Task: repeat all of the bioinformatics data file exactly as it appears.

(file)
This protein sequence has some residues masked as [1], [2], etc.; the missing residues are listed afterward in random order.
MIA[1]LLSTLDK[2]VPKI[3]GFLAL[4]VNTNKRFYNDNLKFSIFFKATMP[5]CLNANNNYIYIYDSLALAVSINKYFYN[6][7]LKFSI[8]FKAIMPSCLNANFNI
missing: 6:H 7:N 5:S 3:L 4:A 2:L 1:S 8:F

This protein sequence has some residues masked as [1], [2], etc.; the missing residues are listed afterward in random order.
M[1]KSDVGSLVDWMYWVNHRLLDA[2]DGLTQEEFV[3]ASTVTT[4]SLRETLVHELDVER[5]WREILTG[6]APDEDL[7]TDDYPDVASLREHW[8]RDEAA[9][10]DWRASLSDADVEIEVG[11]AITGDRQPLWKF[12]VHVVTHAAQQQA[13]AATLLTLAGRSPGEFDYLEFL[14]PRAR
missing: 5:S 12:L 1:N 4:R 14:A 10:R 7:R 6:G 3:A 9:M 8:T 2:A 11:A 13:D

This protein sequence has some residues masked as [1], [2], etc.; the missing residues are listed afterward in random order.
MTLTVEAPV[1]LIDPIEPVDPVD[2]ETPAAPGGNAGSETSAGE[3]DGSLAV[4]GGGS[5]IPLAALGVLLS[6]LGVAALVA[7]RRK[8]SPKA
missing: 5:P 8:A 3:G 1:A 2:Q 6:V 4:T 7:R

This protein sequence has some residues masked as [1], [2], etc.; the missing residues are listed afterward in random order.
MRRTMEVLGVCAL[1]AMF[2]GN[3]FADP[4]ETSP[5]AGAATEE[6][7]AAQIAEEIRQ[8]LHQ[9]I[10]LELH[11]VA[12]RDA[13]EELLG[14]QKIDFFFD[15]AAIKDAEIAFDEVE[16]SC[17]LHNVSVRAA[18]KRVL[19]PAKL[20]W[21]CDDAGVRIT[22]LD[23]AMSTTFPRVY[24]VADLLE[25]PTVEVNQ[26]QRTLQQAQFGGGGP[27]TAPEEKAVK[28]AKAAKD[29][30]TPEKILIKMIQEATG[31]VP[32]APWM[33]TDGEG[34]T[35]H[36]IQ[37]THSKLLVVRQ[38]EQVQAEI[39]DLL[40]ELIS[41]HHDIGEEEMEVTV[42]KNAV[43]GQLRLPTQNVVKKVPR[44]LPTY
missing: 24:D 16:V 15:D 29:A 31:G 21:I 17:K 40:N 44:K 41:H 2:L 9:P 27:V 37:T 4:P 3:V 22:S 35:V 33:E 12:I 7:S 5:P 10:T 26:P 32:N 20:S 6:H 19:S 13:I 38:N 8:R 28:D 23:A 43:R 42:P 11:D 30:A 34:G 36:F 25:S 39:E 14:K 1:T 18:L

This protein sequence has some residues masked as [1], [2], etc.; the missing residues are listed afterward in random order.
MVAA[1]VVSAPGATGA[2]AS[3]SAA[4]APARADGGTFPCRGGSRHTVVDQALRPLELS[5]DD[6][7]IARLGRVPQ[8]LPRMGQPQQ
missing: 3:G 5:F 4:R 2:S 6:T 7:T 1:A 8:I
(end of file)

This protein sequence has some residues masked as [1], [2], etc.; the missing residues are listed afterward in random order.
MIA[1]LLSTLDK[2]VPKI[3]GFLAL[4]VNTNKRFYNDNLKFSIFFKATMP[5]CLNANNNYIYIYDSLALAVSINKYFYN[6][7]LKFSI[8]FKAIMPSCLNANFNI
missing: 6:H 7:N 5:S 3:L 4:A 2:L 1:S 8:F

This protein sequence has some residues masked as [1], [2], etc.; the missing residues are listed afterward in random order.
M[1]KSDVGSLVDWMYWVNHRLLDA[2]DGLTQEEFV[3]ASTVTT[4]SLRETLVHELDVER[5]WREILTG[6]APDEDL[7]TDDYPDVASLREHW[8]RDEAA[9][10]DWRASLSDADVEIEVG[11]AITGDRQPLWKF[12]VHVVTHAAQQQA[13]AATLLTLAGRSPGEFDYLEFL[14]PRAR
missing: 5:S 12:L 1:N 4:R 14:A 10:R 7:R 6:G 3:A 9:M 8:T 2:A 11:A 13:D

This protein sequence has some residues masked as [1], [2], etc.; the missing residues are listed afterward in random order.
MTLTVEAPV[1]LIDPIEPVDPVD[2]ETPAAPGGNAGSETSAGE[3]DGSLAV[4]GGGS[5]IPLAALGVLLS[6]LGVAALVA[7]RRK[8]SPKA
missing: 5:P 8:A 3:G 1:A 2:Q 6:V 4:T 7:R

This protein sequence has some residues masked as [1], [2], etc.; the missing residues are listed afterward in random order.
MRRTMEVLGVCAL[1]AMF[2]GN[3]FADP[4]ETSP[5]AGAATEE[6][7]AAQIAEEIRQ[8]LHQ[9]I[10]LELH[11]VA[12]RDA[13]EELLG[14]QKIDFFFD[15]AAIKDAEIAFDEVE[16]SC[17]LHNVSVRAA[18]KRVL[19]PAKL[20]W[21]CDDAGVRIT[22]LD[23]AMSTTFPRVY[24]VADLLE[25]PTVEVNQ[26]QRTLQQAQFGGGGP[27]TAPEEKAVK[28]AKAAKD[29][30]TPEKILIKMIQEATG[31]VP[32]APWM[33]TDGEG[34]T[35]H[36]IQ[37]THSKLLVVRQ[38]EQVQAEI[39]DLL[40]ELIS[41]HHDIGEEEMEVTV[42]KNAV[43]GQLRLPTQNVVKKVPR[44]LPTY
missing: 24:D 16:V 15:D 29:A 31:G 21:I 17:K 40:N 44:K 41:H 2:L 9:P 27:V 37:T 4:P 3:V 22:S 35:V 33:E 12:I 7:S 5:P 10:T 26:P 32:N 20:S 6:H 19:S 13:I 38:N 8:R 28:D 23:A 43:R 42:P 11:D 30:A 34:G 36:F 25:S 39:E 14:K 1:T 18:L

This protein sequence has some residues masked as [1], [2], etc.; the missing residues are listed afterward in random order.
MVAA[1]VVSAPGATGA[2]AS[3]SAA[4]APARADGGTFPCRGGSRHTVVDQALRPLELS[5]DD[6][7]IARLGRVPQ[8]LPRMGQPQQ
missing: 3:G 5:F 4:R 2:S 6:T 7:T 1:A 8:I